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Setting up VMware Auto Deploy for customers

Ensuring that VMware Auto Deploy in vSphere 5 has been set up properly in your customer's environment can be tricky because of requirements such as ensuring all of its components are highly available in case of a disaster.

You learned about VMware Auto Deploy’s benefits in part one of our two-part series, but it’s also important to know the vSphere 5 feature's nuts and bolts and how to set it up for customers.

Auto Deploy takes advantage of the Preboot Execution Environment (PXE) boot feature that is present in many physical network interface cards (NICs). This allows a server to boot from a remote image file using only a physical NIC and without local storage.

A server booting with PXE first obtains an IP address using Dynamic Host Configuration Protocol (DHCP) and then loads a boot image from a Trivial File Transfer Protocol (TFTP) server. Auto Deploy uses PXE booting to download an ESXi image file to a host and its components work to define which image a host should use, customizations and host-specific configuration information. 

Auto Deploy relies on software depots that are used to store collections of vSphere Installation Bundles (VIB) and image files that are accessed remotely via HTTP to deploy or update hosts. VIB files are used to deploy the ESXi software and any hardware vendor customizations. The Auto Deploy Server uses the software depot to pull VIBs and image profiles when booting an ESXi host.

These are the initial steps for an ESXi host boot:

1. The PXE boot sequence begins and the host is assigned an IP address from a DHCP server.

2. Host contacts a TFTP server and downloads the gPXE, an open source, pre-execution environment, network boot loader.

3. The gPXE configuration file tells the host where the Auto Deploy server is located on the network so the host can make a HTTP boot request from the server.

4. The Auto Deploy server then queries the rule engine for the host and streams the components specified in the image profile and host profile to the host, and it also tells it the vCenter Server’s location.

5. The host boots from the image profile and applies a host profile.

6. The Auto Deploy server assigns the host to a vCenter Server.

7. If a rule exists for the host, it is placed in the defined folder or cluster. If no rule exists, the host is added to the first data center displayed in the vSphere client user interface.

Once a host has been provisioned the first time, subsequent host reboots are automatic and the host is simply re-provisioned. The big risk, however, with using Auto Deploy is that hosts depend on all Auto Deploy components and software depots being available when a host starts up so they can boot properly. If a vCenter Server is unavailable, hosts are still able to boot, but if a host uses distributed vSwitches they will be unavailable, the host won’t be able participate in a cluster and will be put in maintenance mode.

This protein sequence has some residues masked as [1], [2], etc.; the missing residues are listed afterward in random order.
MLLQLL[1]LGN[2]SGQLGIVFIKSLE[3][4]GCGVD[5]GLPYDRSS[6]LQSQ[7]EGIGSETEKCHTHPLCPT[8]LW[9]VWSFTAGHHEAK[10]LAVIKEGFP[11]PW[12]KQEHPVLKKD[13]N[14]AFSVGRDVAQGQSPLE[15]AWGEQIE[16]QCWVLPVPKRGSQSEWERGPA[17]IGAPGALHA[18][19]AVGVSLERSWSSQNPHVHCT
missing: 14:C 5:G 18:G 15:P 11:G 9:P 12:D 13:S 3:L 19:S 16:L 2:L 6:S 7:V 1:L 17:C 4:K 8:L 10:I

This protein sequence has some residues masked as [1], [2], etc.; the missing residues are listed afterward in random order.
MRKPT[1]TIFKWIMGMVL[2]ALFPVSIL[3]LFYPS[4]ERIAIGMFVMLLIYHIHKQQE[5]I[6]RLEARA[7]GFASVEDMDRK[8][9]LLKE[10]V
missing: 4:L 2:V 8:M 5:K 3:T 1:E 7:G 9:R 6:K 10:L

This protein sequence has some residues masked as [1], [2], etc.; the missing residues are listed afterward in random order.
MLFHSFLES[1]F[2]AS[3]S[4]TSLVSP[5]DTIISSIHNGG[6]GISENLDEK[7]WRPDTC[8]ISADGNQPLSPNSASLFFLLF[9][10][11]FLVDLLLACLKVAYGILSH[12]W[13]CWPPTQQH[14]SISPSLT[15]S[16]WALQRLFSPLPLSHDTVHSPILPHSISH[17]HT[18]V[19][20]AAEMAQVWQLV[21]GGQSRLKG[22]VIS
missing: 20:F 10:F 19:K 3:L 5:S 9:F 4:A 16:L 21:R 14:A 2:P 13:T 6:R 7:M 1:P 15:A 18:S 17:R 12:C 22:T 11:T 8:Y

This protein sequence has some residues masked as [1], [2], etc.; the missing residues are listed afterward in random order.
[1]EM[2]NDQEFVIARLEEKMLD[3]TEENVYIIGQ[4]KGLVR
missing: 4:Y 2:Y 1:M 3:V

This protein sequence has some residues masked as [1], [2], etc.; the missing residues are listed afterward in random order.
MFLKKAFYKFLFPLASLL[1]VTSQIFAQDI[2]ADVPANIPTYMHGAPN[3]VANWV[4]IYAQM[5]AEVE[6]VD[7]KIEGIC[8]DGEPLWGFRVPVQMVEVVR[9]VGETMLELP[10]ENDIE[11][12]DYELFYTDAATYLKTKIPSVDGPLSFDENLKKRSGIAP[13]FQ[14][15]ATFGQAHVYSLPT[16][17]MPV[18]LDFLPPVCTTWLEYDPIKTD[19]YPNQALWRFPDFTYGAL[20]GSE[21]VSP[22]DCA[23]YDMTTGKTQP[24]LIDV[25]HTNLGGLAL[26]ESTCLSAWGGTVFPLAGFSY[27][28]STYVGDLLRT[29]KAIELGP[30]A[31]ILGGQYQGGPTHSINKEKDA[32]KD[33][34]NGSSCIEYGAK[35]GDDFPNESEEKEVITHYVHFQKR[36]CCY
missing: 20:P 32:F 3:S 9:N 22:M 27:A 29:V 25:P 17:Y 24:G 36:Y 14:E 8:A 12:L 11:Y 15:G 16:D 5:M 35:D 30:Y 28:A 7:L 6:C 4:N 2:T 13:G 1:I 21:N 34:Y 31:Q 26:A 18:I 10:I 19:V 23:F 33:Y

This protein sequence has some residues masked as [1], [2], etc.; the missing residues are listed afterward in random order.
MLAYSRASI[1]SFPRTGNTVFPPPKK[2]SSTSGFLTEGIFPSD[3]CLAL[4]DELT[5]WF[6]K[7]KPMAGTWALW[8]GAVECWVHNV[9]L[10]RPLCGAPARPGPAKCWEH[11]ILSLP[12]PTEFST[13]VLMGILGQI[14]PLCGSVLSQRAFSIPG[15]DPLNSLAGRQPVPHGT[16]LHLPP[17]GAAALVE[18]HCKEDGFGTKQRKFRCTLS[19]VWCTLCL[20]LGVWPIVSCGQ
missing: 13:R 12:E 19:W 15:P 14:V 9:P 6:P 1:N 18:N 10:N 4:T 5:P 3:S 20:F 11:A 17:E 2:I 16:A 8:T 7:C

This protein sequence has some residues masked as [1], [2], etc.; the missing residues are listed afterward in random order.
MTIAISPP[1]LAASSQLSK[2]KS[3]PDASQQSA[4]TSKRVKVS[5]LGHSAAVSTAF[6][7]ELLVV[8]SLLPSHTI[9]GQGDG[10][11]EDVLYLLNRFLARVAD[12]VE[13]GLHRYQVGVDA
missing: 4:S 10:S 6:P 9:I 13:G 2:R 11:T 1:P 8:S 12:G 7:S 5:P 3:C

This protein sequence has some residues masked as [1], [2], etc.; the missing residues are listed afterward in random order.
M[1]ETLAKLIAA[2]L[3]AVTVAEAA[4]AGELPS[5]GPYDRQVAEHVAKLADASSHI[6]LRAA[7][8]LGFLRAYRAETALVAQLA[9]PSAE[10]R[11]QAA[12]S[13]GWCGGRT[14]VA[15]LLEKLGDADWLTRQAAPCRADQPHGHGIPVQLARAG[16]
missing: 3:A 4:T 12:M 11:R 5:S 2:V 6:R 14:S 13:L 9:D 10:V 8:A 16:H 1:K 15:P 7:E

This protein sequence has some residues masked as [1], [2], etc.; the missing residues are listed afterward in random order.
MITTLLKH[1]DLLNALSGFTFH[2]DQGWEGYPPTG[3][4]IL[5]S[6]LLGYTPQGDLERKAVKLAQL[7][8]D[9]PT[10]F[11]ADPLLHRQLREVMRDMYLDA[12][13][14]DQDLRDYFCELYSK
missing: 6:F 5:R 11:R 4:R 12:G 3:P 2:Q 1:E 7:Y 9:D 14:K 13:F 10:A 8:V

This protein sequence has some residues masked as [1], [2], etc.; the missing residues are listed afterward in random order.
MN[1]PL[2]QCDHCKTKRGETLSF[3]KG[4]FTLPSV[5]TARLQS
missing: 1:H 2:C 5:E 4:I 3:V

Preparing for the worst and setting up Auto Deploy
As a result, careful planning is needed to ensure that your Auto Deploy components will be highly available (HA). If you run the Auto Deploy server as a virtual machine (VM), you can run into a big problem. In the instance the host that is running the VM is down, it will never be able to boot, and as a result you need to ensure that Auto Deploy server is part of an HA cluster.

The big problem is your customer’s data center going down because you won’t be able to bring any hosts up since they’re all relying on the Auto Deploy VM being up. This essentially creates a chicken or egg scenario, and as a result, you should ensure that your Auto Deploy server and software depot locations are either physical or on a host that does not need an Auto Deploy boot.

Setting up Auto Deploy is a bit complicated and something that you will want to assist your customers with. The prerequisites for Auto Deploy are as follows:

  • It’s only available with the Enterprise Plus license.
  • A DHCP Server must be available on the network.
  • A TFTP Server must be available on the network.

If you choose to deploy vCenter Server using the vSphere 5 virtual appliance, both the DHCP and TFTP servers are included already, otherwise you can set one up on any server on your network. The Auto Deploy server is included as part of the vCenter Server virtual appliance as well. The Auto Deploy server installation media is included on the vCenter Server installation media and can be deployed to either a standalone Windows server or vCenter Server.

It’s recommended to install it on a standalone server for a customer with a large environment. You’ll also need to install Power command-line interface (CLI) on a workstation so you can manage software depots and rule sets. The vSphere 5 installation and setup guide contains detailed instructions for setting up both Image Builder and Auto Deploy.

It may seem complicated and a lot of effort to set up Auto Deploy, but, as you learned in the previous tip, there are many benefits for you and your customers after setting it up. After your customers understand the principles and procedures for using Auto Deploy, your customer’s vSphere 5 environment becomes much easier to manage. Just be sure to implement a design architecture that ensures that Auto Deploy’s various components are HA.

About the expert
Eric Siebert is a 25-year IT veteran whose primary focus is VMware virtualization and Windows server administration. He is one of the 300 vExperts named by VMware Inc. for 2009. He is the author of the book
VI3 Implementation and Administration and a frequent TechTarget contributor. In addition, he maintains, a VMware information site.

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